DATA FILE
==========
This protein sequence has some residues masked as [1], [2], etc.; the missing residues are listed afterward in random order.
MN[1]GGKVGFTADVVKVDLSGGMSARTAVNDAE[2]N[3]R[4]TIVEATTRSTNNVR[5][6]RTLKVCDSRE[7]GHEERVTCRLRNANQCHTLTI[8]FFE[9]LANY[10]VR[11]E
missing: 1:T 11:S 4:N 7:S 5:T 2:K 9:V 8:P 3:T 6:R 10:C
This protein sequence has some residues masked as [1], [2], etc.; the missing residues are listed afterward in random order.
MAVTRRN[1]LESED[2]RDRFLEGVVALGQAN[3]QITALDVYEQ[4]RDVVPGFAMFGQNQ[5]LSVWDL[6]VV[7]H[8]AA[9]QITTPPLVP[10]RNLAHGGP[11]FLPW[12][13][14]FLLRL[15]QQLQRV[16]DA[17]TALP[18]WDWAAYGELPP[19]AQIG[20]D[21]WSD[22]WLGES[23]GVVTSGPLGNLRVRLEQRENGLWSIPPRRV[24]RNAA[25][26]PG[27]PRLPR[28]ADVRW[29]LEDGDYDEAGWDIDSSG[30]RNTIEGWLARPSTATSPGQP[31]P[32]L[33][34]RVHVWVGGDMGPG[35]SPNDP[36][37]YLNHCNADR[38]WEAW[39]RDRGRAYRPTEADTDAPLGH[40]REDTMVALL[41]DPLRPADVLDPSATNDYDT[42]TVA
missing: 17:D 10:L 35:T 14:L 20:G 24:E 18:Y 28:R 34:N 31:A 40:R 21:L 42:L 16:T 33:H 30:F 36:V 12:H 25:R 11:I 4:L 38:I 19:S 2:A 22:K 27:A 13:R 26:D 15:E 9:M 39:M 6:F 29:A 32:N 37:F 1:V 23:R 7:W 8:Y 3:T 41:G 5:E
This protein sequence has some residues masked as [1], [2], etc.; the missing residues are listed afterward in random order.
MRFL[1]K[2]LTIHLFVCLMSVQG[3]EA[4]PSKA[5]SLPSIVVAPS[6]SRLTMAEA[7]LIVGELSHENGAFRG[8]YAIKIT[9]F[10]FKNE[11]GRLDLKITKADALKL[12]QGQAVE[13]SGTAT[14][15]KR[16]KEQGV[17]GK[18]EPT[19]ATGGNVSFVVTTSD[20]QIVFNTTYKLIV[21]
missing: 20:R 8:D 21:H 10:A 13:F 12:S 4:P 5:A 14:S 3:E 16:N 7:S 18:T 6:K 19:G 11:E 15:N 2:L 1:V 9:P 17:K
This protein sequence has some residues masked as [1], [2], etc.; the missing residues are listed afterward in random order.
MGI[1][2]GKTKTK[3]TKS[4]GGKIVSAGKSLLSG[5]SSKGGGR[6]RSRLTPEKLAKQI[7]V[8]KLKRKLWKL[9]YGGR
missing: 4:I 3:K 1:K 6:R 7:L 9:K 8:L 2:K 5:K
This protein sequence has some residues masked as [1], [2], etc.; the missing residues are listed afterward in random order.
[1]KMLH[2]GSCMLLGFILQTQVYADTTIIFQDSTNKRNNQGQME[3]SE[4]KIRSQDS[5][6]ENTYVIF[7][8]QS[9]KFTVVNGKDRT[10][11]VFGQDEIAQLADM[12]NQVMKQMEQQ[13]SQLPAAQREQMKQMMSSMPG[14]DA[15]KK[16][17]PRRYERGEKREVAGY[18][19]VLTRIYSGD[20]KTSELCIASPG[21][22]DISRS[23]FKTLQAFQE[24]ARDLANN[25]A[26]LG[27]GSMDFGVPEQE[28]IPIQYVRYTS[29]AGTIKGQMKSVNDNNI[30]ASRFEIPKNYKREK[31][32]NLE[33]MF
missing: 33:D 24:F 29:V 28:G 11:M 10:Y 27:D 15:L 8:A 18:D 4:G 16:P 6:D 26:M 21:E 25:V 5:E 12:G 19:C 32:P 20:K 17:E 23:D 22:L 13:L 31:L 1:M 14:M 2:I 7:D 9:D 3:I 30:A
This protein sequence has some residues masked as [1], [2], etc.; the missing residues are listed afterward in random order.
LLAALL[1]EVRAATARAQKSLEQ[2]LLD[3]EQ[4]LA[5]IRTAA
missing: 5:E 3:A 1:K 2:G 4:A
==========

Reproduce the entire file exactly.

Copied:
This protein sequence has some residues masked as [1], [2], etc.; the missing residues are listed afterward in random order.
MN[1]GGKVGFTADVVKVDLSGGMSARTAVNDAE[2]N[3]R[4]TIVEATTRSTNNVR[5][6]RTLKVCDSRE[7]GHEERVTCRLRNANQCHTLTI[8]FFE[9]LANY[10]VR[11]E
missing: 1:T 11:S 4:N 7:S 5:T 2:K 9:V 8:P 3:T 6:R 10:C
This protein sequence has some residues masked as [1], [2], etc.; the missing residues are listed afterward in random order.
MAVTRRN[1]LESED[2]RDRFLEGVVALGQAN[3]QITALDVYEQ[4]RDVVPGFAMFGQNQ[5]LSVWDL[6]VV[7]H[8]AA[9]QITTPPLVP[10]RNLAHGGP[11]FLPW[12][13][14]FLLRL[15]QQLQRV[16]DA[17]TALP[18]WDWAAYGELPP[19]AQIG[20]D[21]WSD[22]WLGES[23]GVVTSGPLGNLRVRLEQRENGLWSIPPRRV[24]RNAA[25][26]PG[27]PRLPR[28]ADVRW[29]LEDGDYDEAGWDIDSSG[30]RNTIEGWLARPSTATSPGQP[31]P[32]L[33][34]RVHVWVGGDMGPG[35]SPNDP[36][37]YLNHCNADR[38]WEAW[39]RDRGRAYRPTEADTDAPLGH[40]REDTMVALL[41]DPLRPADVLDPSATNDYDT[42]TVA
missing: 17:D 10:L 35:T 14:L 20:G 24:E 18:Y 28:R 34:N 31:A 40:R 21:L 42:L 16:T 33:H 30:F 36:V 12:H 25:R 11:I 4:L 38:I 19:S 2:A 22:K 27:A 13:R 26:D 15:E 9:M 39:M 6:F 29:A 32:N 37:F 1:V 23:R 7:W 8:Y 3:T 41:G 5:E
This protein sequence has some residues masked as [1], [2], etc.; the missing residues are listed afterward in random order.
MRFL[1]K[2]LTIHLFVCLMSVQG[3]EA[4]PSKA[5]SLPSIVVAPS[6]SRLTMAEA[7]LIVGELSHENGAFRG[8]YAIKIT[9]F[10]FKNE[11]GRLDLKITKADALKL[12]QGQAVE[13]SGTAT[14][15]KR[16]KEQGV[17]GK[18]EPT[19]ATGGNVSFVVTTSD[20]QIVFNTTYKLIV[21]
missing: 20:R 8:D 21:H 10:A 13:F 12:S 4:P 5:A 14:S 3:E 16:N 7:S 18:T 6:K 19:G 11:E 15:N 2:L 1:V 9:P 17:K
This protein sequence has some residues masked as [1], [2], etc.; the missing residues are listed afterward in random order.
MGI[1][2]GKTKTK[3]TKS[4]GGKIVSAGKSLLSG[5]SSKGGGR[6]RSRLTPEKLAKQI[7]V[8]KLKRKLWKL[9]YGGR
missing: 4:I 3:K 1:K 6:R 7:L 9:K 8:L 2:K 5:K
This protein sequence has some residues masked as [1], [2], etc.; the missing residues are listed afterward in random order.
[1]KMLH[2]GSCMLLGFILQTQVYADTTIIFQDSTNKRNNQGQME[3]SE[4]KIRSQDS[5][6]ENTYVIF[7][8]QS[9]KFTVVNGKDRT[10][11]VFGQDEIAQLADM[12]NQVMKQMEQQ[13]SQLPAAQREQMKQMMSSMPG[14]DA[15]KK[16][17]PRRYERGEKREVAGY[18][19]VLTRIYSGD[20]KTSELCIASPG[21][22]DISRS[23]FKTLQAFQE[24]ARDLANN[25]A[26]LG[27]GSMDFGVPEQE[28]IPIQYVRYTS[29]AGTIKGQMKSVNDNNI[30]ASRFEIPKNYKREK[31][32]NLE[33]MF
missing: 33:D 24:F 29:V 28:G 11:M 10:Y 27:D 15:L 8:A 18:D 4:G 16:P 6:D 26:M 21:E 25:V 5:E 12:G 19:C 32:P 20:K 17:E 23:D 22:L 13:L 31:L 1:M 14:M 2:I 7:D 9:D 3:I 30:A
This protein sequence has some residues masked as [1], [2], etc.; the missing residues are listed afterward in random order.
LLAALL[1]EVRAATARAQKSLEQ[2]LLD[3]EQ[4]LA[5]IRTAA
missing: 5:E 3:A 1:K 2:G 4:A